Just before Mom delivered you, you stretched her tissues to the extreme. Her nerves and yours all fired, making you both feel aflame. Feel the heat.




Feel the pain--so intensely you feel like you physically die--just before your birth. Then relive birth.


Gasp for breath, jerk around, lose pressure outside your body. Feel pain in your navel and genitals. Feel Mom deliver you, free you from terrific tension.


The sitter now plays triumphant music like "The Mission" (Morricone, E., Virgin) or "Pachebel/Fasch: Canon in D" (Musical Heritage).


Feel blood flow to your lungs. They unfolded and take over for the cut cord, trading oxygen and carbon dioxide.


Imagine eating and excreting on your own.


Let your sitter play sweet, holy music (like "Om Namaha Shivaya" by Gass, R., Spring Hill) and hold, rock and stroke you as though you're a baby.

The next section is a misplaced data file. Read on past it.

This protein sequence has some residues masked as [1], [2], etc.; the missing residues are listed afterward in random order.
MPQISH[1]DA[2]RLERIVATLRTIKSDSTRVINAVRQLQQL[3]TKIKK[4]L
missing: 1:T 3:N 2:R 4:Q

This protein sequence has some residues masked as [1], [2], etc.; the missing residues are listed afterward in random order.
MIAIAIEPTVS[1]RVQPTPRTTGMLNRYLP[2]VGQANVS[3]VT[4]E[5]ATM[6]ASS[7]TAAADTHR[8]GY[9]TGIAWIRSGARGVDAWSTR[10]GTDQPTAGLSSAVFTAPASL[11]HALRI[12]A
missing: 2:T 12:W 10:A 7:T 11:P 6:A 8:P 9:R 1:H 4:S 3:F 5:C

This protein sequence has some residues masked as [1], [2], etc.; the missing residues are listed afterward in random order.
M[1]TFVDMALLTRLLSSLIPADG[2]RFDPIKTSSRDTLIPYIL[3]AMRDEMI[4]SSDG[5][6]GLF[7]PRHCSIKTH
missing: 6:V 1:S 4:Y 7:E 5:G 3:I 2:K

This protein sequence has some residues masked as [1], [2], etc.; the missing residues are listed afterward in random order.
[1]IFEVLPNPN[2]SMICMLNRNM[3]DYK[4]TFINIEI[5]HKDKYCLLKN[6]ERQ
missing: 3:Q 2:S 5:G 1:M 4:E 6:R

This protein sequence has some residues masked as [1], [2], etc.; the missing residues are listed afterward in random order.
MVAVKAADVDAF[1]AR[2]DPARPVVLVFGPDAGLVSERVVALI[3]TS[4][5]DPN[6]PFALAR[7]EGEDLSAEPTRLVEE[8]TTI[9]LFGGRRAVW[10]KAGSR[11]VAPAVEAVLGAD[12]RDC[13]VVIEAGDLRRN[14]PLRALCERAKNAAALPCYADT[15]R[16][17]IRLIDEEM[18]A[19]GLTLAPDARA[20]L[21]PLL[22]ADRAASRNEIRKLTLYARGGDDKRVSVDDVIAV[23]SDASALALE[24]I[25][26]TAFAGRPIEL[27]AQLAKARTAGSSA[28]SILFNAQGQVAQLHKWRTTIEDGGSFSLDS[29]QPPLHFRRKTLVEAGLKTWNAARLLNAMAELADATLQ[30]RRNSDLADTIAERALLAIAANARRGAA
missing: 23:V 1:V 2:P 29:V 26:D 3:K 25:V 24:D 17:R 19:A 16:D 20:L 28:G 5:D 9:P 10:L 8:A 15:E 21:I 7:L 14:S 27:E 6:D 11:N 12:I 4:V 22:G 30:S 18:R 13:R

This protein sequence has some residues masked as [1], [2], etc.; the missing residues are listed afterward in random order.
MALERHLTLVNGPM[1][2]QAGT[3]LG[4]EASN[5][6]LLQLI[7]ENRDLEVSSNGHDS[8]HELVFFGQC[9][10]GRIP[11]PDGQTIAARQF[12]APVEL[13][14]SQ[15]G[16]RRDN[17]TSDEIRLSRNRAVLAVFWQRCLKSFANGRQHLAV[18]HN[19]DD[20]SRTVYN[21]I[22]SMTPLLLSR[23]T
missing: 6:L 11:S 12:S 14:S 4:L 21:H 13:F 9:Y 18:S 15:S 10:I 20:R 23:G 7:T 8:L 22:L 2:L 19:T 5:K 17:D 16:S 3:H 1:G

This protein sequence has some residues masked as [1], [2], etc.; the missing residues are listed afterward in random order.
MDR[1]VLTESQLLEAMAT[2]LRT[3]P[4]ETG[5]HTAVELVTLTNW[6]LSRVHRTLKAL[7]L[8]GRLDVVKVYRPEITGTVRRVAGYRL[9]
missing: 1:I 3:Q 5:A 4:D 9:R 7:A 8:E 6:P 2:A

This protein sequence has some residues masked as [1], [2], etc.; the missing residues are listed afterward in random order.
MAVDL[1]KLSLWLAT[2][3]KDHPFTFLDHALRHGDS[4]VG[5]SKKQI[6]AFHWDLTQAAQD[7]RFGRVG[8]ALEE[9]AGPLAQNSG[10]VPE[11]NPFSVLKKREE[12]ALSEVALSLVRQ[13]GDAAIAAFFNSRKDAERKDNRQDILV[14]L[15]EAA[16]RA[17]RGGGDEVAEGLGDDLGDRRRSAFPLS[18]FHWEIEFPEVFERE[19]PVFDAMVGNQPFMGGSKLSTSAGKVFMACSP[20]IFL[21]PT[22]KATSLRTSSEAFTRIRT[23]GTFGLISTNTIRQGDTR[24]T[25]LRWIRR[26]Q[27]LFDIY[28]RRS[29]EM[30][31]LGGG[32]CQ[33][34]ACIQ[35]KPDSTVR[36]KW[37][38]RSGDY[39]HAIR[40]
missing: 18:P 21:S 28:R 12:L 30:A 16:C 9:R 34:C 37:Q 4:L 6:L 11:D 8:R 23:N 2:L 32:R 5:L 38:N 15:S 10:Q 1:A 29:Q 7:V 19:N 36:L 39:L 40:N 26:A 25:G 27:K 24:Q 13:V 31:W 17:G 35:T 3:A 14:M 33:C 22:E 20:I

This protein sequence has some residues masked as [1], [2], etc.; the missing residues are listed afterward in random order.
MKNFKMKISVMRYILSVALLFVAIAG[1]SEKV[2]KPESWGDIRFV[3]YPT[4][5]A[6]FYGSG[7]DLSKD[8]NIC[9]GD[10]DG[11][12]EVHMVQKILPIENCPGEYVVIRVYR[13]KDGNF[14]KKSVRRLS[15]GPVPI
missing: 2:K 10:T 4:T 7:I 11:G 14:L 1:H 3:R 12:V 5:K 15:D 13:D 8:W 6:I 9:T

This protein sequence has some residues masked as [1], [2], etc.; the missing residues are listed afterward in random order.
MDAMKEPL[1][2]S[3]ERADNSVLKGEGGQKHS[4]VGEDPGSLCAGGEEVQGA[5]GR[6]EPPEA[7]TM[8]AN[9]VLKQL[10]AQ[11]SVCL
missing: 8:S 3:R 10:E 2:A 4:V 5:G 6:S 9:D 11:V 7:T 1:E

Witness how birth hailed or hurt; return to temperatures, emotions, tastes, touches, sounds, smells, sights and insights at birth. How did you, Mom, and others regard you? Feel them react to you.


You hatched happiest if Mom--drug-free, mellow--joyously greeted you. Gentle friends helped; Dad held her and you. You breathed before anyone cut the cord. Helpers bathed you and put you at Mom's breast, next to the heartbeats you'd always heard.[8]